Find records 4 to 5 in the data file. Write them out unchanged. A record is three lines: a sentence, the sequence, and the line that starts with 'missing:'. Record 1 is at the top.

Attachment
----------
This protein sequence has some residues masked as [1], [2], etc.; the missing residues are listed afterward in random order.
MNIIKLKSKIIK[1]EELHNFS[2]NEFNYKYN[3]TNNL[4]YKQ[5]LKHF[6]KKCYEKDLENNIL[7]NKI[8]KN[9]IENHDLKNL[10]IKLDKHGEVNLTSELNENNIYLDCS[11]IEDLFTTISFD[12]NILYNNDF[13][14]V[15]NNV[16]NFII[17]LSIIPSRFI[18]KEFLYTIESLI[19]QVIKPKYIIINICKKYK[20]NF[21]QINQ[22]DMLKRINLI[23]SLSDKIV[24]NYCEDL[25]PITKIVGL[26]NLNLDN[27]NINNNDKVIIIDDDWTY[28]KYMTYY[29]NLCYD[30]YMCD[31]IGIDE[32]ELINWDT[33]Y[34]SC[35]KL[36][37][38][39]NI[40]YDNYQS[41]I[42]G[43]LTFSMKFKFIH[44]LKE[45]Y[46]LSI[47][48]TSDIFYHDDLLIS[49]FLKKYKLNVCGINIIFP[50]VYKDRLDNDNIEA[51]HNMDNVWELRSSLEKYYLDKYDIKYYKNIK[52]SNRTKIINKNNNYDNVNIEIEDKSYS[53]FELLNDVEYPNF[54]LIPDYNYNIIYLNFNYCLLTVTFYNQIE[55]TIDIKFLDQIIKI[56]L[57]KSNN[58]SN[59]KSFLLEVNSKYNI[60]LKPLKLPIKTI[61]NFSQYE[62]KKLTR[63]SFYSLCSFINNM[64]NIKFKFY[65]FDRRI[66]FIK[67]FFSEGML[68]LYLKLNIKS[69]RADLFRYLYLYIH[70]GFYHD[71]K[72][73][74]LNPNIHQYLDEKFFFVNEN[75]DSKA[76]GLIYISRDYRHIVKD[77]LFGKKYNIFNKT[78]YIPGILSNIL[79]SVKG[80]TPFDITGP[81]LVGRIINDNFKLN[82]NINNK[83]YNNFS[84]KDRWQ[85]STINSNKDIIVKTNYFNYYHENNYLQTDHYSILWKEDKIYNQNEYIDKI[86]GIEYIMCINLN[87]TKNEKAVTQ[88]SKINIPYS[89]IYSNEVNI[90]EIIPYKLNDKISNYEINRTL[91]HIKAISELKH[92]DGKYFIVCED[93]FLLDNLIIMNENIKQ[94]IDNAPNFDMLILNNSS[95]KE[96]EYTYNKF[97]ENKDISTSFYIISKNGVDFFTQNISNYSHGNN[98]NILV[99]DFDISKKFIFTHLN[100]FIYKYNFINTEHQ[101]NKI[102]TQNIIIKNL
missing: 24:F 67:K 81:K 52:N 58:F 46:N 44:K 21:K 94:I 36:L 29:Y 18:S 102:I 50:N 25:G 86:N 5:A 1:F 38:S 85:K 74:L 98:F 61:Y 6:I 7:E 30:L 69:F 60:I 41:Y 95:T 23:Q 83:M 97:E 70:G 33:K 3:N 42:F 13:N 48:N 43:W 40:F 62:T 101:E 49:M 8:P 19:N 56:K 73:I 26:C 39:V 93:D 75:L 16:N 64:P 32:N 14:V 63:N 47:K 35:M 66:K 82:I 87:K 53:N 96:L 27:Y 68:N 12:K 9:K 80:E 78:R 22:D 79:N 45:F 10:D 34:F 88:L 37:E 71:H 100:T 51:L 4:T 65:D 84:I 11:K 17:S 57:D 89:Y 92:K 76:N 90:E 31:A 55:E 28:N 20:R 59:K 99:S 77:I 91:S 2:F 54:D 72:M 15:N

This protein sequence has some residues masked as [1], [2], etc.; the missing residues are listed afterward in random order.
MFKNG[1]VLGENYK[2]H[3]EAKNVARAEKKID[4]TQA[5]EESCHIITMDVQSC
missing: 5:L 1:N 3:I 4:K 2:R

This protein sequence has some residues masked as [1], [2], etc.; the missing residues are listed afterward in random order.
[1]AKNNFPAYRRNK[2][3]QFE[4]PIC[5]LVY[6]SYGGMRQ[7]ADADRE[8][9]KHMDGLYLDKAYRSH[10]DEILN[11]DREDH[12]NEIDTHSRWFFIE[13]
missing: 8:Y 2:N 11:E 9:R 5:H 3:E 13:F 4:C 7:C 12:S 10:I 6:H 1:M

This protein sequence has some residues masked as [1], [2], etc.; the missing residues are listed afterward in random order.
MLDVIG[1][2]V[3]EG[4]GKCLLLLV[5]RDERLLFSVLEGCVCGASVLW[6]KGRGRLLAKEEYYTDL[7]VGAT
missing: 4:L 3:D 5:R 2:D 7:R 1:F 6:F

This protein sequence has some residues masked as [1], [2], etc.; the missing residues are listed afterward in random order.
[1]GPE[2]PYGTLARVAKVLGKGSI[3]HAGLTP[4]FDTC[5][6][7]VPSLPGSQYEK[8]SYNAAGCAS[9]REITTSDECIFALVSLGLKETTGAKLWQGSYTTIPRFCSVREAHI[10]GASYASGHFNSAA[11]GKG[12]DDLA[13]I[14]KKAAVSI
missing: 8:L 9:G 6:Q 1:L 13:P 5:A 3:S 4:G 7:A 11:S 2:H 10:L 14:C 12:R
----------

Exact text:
This protein sequence has some residues masked as [1], [2], etc.; the missing residues are listed afterward in random order.
MLDVIG[1][2]V[3]EG[4]GKCLLLLV[5]RDERLLFSVLEGCVCGASVLW[6]KGRGRLLAKEEYYTDL[7]VGAT
missing: 4:L 3:D 5:R 2:D 7:R 1:F 6:F

This protein sequence has some residues masked as [1], [2], etc.; the missing residues are listed afterward in random order.
[1]GPE[2]PYGTLARVAKVLGKGSI[3]HAGLTP[4]FDTC[5][6][7]VPSLPGSQYEK[8]SYNAAGCAS[9]REITTSDECIFALVSLGLKETTGAKLWQGSYTTIPRFCSVREAHI[10]GASYASGHFNSAA[11]GKG[12]DDLA[13]I[14]KKAAVSI
missing: 8:L 9:G 6:Q 1:L 13:P 5:A 3:S 4:G 7:A 11:S 2:H 10:L 14:C 12:R